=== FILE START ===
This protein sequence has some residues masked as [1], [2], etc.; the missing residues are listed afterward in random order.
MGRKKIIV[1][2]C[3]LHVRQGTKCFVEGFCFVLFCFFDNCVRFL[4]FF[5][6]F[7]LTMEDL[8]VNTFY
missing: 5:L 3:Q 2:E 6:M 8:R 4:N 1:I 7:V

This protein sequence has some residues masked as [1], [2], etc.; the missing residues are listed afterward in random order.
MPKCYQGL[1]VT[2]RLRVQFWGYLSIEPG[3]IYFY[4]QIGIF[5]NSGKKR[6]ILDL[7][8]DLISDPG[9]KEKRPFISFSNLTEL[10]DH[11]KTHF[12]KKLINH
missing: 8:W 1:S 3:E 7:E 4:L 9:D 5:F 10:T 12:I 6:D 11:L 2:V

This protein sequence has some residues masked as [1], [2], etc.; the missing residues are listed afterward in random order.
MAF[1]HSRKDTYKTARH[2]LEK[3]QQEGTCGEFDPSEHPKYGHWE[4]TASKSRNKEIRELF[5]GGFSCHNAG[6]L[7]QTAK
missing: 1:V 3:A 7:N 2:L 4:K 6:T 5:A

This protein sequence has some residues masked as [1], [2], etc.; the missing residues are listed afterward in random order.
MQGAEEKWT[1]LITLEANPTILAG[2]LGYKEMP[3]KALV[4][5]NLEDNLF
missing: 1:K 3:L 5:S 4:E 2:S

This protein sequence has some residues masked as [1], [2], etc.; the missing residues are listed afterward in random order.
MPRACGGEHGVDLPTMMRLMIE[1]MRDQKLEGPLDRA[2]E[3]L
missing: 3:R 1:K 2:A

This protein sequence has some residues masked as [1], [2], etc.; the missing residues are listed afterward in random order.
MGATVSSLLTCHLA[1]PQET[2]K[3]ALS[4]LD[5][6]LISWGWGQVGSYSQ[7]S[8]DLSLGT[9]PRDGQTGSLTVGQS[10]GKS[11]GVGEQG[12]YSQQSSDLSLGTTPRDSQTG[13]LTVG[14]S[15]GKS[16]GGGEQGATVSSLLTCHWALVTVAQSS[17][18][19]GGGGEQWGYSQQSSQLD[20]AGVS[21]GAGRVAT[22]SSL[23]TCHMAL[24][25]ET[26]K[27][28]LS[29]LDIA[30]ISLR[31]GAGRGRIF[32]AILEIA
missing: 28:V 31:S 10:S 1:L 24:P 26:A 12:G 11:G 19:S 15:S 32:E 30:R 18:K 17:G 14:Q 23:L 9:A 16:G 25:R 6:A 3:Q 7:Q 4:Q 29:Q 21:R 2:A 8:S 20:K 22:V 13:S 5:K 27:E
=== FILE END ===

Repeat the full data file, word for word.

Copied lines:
This protein sequence has some residues masked as [1], [2], etc.; the missing residues are listed afterward in random order.
MGRKKIIV[1][2]C[3]LHVRQGTKCFVEGFCFVLFCFFDNCVRFL[4]FF[5][6]F[7]LTMEDL[8]VNTFY
missing: 5:L 3:Q 2:E 6:M 8:R 4:N 1:I 7:V

This protein sequence has some residues masked as [1], [2], etc.; the missing residues are listed afterward in random order.
MPKCYQGL[1]VT[2]RLRVQFWGYLSIEPG[3]IYFY[4]QIGIF[5]NSGKKR[6]ILDL[7][8]DLISDPG[9]KEKRPFISFSNLTEL[10]DH[11]KTHF[12]KKLINH
missing: 8:W 1:S 3:E 7:E 4:L 9:D 5:F 10:T 12:I 6:D 11:L 2:V

This protein sequence has some residues masked as [1], [2], etc.; the missing residues are listed afterward in random order.
MAF[1]HSRKDTYKTARH[2]LEK[3]QQEGTCGEFDPSEHPKYGHWE[4]TASKSRNKEIRELF[5]GGFSCHNAG[6]L[7]QTAK
missing: 1:V 3:A 7:N 2:L 4:K 6:T 5:A

This protein sequence has some residues masked as [1], [2], etc.; the missing residues are listed afterward in random order.
MQGAEEKWT[1]LITLEANPTILAG[2]LGYKEMP[3]KALV[4][5]NLEDNLF
missing: 1:K 3:L 5:S 4:E 2:S

This protein sequence has some residues masked as [1], [2], etc.; the missing residues are listed afterward in random order.
MPRACGGEHGVDLPTMMRLMIE[1]MRDQKLEGPLDRA[2]E[3]L
missing: 3:R 1:K 2:A

This protein sequence has some residues masked as [1], [2], etc.; the missing residues are listed afterward in random order.
MGATVSSLLTCHLA[1]PQET[2]K[3]ALS[4]LD[5][6]LISWGWGQVGSYSQ[7]S[8]DLSLGT[9]PRDGQTGSLTVGQS[10]GKS[11]GVGEQG[12]YSQQSSDLSLGTTPRDSQTG[13]LTVG[14]S[15]GKS[16]GGGEQGATVSSLLTCHWALVTVAQSS[17][18][19]GGGGEQWGYSQQSSQLD[20]AGVS[21]GAGRVAT[22]SSL[23]TCHMAL[24][25]ET[26]K[27][28]LS[29]LDIA[30]ISLR[31]GAGRGRIF[32]AILEIA
missing: 28:V 31:S 10:S 1:L 24:P 26:A 12:G 11:G 19:S 15:S 32:E 30:R 18:K 17:G 14:Q 23:L 9:A 16:G 25:R 6:A 3:Q 7:Q 4:Q 29:Q 21:R 2:A 8:S 20:K 22:V 13:S 5:K 27:E